Lean is a new open source theorem prover being developed at Microsoft Research. It is a research project that aims to bridge the gap between interactive and automated theorem proving. Lean can be also used as a programming language. Actually, some Lean features are implemented in Lean itself.
In the past, we accepted most pull requests. This practice produced hard to maintain code, performance problems, and bugs. It takes time to review a pull request and make sure it is correct, useful and is not in conflict with our plans. Small bug fixes (few lines of code) are always welcome. Any other kind of unrequested pull request is not. Thus, before implementing a feature or modifying the system, please ask whether the change is welcome or not. We have issues tagged with "help wanted", if you want to contribute to the project, please take a look at them. If you are interested in one of them, post comments, ask questions, and engage with the core developers there.
Lean is under heavy development, and we are constantly trying new ideas and tweaking the system. It is a research project and not a product. Things change rapidly, and we constantly break backward compatibility. Lean comes "as is", you should not expect we will fix bugs and/or add new features for your project. We have our own priorities, and will not change them to accommodate your needs. Even if you implement a new feature or fix a bug, we may not want to merge it because it may conflict with our plans for Lean, it may not be performant, we may not want to maintain it, we may be busy, etc. If you really need this new feature or bug fix, we suggest you create your own fork and maintain it yourself.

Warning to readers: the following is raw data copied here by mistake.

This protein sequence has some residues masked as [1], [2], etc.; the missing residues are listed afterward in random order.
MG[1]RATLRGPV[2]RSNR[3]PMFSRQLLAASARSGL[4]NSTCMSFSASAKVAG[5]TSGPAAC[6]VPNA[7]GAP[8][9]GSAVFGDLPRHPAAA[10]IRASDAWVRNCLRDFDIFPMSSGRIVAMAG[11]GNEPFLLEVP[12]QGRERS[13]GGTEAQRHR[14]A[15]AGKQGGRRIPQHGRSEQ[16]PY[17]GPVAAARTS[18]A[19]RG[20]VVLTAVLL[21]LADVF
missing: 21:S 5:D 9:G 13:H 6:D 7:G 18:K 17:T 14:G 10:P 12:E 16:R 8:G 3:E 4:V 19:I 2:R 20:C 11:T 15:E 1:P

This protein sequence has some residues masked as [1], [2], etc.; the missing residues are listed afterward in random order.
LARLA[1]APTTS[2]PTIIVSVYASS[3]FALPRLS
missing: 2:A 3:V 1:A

This is the Lean 4 manual. It is a work in progress, but it will eventually cover the whole language. A public and very active chat room dedicated to Lean is open on Zulip. It is a good place to interact with other Lean users.
Lean has been used to teach courses on logic, type theory and programming languages at CMU and the University of Washington. The lecture notes for the CMU course Logic and Proof are available online, but they are for Lean 3. If you decide to teach a course using Lean, we suggest you prepare all material before the beginning of the course, and make sure that Lean attends all your needs. You should not expect we will fix bugs and/or add features needed for your course.
Yes, see Setting Up Lean.
We always use "Lean" in writing. When specifying a major version number, we append it together with a single space: Lean 4.